Christine Andreas channels and illuminates the legend of Piaf in ‘No Regrets.’
DETROIT, Mich.–Edith Piaf remains a legend in France, especially among those old enough to remember the 40s, 50s and 60s. In America, she remains a hero among those with a sense of history and who are driven by the arts. Piaf was a total original–a “monster” in the French sense of the word which connotes a sense of dominating. She dominated France from the standpoint of music for three decades.
Piaf could make you weep one second because of her plaintiff, provocative, tragic voice, and make you want to follow her down the street to defend France and Democracy the next.
We can use some that today–a voice of unending inspiration and passion that truly penetrates people of every stripe. In 1956, she gave a concert at Carnegie Hall at which she received a ten minute standing ovation, tears streaming down the faces of those lucky enough to get a ticket. She killed. And artists and fans looked to her for inspiration.
We are fortunate enough to have in our midst Christine Andreas, a consummate cabaret singer and actress who performed Piaf: No Regrets Valentine’s Day weekend at The Detroit Institute of Arts’ Rivera Court. It is a show, if you missed it in Detroit, that you can catch other times, as Andreas says she will probably perform the show, featuring storytelling about Piaf and her music, “til the day I die.”
Andreas is a bit taller than the 4’11 Piaf, and sings in a higher octave. And unlike Piaf’s almost feral voice, Andreas has a classically trained, clarion voice, and is a terrific belter. Whereas Piaf’s voice took you through a tunnel, Andreas’s often lifts hearts to the sky.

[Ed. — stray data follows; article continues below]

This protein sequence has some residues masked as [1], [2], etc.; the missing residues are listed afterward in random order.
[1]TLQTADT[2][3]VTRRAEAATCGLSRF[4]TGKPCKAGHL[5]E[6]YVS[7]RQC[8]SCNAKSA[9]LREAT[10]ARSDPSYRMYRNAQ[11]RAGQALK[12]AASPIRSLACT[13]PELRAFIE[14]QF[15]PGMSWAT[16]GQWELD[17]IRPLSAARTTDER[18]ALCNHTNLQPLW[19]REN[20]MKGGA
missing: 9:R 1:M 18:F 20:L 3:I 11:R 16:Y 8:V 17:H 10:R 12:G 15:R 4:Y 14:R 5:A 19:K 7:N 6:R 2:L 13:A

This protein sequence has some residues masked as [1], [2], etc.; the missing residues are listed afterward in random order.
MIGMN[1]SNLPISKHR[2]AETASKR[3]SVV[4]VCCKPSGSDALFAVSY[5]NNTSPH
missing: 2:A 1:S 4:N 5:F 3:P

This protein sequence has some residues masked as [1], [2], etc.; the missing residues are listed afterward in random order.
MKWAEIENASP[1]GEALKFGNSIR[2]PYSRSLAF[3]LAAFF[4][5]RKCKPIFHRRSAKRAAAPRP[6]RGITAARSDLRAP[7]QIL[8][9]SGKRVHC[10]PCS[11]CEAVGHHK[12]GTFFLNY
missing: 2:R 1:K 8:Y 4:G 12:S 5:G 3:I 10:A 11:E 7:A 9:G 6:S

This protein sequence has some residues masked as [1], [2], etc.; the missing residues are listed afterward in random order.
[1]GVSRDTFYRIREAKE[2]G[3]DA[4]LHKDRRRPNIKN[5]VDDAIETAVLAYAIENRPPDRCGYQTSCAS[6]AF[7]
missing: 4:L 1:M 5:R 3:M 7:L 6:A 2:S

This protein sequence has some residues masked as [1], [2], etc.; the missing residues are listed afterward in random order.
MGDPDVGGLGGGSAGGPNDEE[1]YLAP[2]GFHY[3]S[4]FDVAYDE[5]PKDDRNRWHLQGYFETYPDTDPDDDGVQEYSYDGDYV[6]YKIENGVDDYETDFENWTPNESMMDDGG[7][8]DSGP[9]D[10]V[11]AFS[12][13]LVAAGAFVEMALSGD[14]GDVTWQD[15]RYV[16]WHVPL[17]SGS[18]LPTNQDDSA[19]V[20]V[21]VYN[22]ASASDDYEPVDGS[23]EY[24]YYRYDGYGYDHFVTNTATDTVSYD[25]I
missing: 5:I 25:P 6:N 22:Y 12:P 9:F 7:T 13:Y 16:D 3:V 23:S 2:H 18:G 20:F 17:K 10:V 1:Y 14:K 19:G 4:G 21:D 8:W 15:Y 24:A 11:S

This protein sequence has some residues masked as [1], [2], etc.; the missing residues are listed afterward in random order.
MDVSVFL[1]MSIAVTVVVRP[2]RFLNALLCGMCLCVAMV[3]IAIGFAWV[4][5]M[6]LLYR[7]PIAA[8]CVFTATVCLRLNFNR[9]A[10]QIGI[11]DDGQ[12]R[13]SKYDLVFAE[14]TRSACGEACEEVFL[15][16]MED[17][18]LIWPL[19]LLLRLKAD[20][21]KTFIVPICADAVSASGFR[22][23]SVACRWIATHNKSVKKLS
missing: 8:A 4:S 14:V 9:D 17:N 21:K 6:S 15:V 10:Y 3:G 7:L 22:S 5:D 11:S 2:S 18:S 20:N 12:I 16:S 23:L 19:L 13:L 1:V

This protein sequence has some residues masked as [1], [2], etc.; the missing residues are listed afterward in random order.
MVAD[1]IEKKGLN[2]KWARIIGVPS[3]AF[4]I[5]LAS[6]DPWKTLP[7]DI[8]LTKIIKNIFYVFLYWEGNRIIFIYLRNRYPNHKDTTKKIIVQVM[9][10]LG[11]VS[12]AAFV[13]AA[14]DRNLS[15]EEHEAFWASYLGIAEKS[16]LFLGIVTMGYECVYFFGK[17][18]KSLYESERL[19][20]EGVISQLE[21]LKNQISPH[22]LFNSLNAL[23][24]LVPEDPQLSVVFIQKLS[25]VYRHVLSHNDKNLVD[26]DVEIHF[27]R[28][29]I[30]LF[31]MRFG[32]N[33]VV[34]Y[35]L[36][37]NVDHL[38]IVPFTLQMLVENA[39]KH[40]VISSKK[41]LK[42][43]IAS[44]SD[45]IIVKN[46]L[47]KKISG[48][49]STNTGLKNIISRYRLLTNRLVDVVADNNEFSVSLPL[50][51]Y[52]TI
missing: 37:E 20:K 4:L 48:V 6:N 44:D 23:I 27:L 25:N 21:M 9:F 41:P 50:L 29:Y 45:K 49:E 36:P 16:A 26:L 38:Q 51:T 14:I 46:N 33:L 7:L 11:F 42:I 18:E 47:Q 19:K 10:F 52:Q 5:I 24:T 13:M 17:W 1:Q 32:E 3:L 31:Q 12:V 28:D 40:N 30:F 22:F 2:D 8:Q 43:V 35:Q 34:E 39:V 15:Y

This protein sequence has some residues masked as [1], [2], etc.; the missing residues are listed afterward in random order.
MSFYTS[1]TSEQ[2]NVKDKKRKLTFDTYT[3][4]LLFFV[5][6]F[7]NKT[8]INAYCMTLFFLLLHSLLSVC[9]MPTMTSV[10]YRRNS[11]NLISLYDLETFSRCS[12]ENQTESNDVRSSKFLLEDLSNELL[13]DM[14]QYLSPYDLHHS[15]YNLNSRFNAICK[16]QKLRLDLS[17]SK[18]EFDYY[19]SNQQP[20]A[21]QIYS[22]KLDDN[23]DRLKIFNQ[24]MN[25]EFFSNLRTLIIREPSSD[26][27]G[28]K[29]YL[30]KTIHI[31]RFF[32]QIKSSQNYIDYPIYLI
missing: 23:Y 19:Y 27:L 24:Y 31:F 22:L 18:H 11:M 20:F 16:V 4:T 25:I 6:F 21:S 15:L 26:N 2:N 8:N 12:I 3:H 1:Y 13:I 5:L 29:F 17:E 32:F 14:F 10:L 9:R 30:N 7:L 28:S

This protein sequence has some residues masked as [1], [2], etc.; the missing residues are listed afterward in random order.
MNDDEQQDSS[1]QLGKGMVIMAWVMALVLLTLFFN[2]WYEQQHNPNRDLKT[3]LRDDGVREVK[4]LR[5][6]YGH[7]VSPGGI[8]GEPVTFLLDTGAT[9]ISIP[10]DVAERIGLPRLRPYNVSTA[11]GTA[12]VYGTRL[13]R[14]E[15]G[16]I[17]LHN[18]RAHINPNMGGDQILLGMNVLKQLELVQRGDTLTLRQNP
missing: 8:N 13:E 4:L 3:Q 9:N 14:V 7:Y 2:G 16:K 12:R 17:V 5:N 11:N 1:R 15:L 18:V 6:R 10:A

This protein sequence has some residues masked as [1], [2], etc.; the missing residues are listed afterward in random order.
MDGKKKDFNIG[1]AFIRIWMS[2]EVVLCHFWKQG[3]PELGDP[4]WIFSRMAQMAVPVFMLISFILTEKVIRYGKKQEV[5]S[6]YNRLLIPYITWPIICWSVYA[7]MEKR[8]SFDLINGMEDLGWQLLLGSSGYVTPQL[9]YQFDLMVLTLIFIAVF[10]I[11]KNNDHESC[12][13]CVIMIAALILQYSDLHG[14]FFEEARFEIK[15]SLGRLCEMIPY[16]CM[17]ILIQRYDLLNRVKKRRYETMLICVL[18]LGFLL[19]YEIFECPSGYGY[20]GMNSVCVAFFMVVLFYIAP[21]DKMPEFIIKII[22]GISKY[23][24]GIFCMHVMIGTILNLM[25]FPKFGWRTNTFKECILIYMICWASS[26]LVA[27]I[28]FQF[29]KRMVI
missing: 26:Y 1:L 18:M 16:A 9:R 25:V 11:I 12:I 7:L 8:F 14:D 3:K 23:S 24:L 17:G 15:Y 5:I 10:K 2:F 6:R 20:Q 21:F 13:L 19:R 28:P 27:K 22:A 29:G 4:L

That said, Ms. Andreas shapes and molds her vocals to fit Piaf’s songbook in a way that is convincing that she is truly channeling the legend who died in 1963. It is her passion and commitment to the story that comes through every minute of the roughly 90 minute show.
Among the songs Andreas brings to the storytelling evening is “Hymne a’ l’amour,” “Autumn Leaves,” “Padam Padam,” and “If You Go Away.” Andreas’s music director is Martin Silvestri, and he deftly plays piano and accordion.
There is only one minor flaw in the show. There are places in the show where images and film appear on twin screens on either side of the performance space. It is done in a very amateurish way, with someone fumbling around with the home-screen on their computer and starting separate files on the screens visible to the audience. It is jarring and detracts from the sublime music experience. It is actually a nice touch, but these images need to be corralled into an actual slide show so that all anyone has to do is hit an advance button. Either do away with the media images, or do it properly.
Ms. Andreas sports a lovely black dress in homage to Piaf who always wore black, with short-cropped hair. Listening to her toggle between English and French and watching her one can get the idea she is Piaf’s daughter or granddaughter–the connection is that palpable. To her credit, Ms. Andreas never tries to mimic Piaf. She instead turns her own light on within the music.
Andreas and Silvestri celebrate, deliver and channel one of the most powerful and significant vocal artists of the 20th century. Piaf fans should adore the tribute, and newbies hopefully will discover a voice for freedom, passion and liberty that is heartfelt and full of truth that we just don’t have today. It’s 57 years since Piaf passed from this life to the next, but there is just as much passion and truth in her music as there was on that sad day in 1963, or when she entertained troops during World War Two, or lit up Paris clubs with her soul.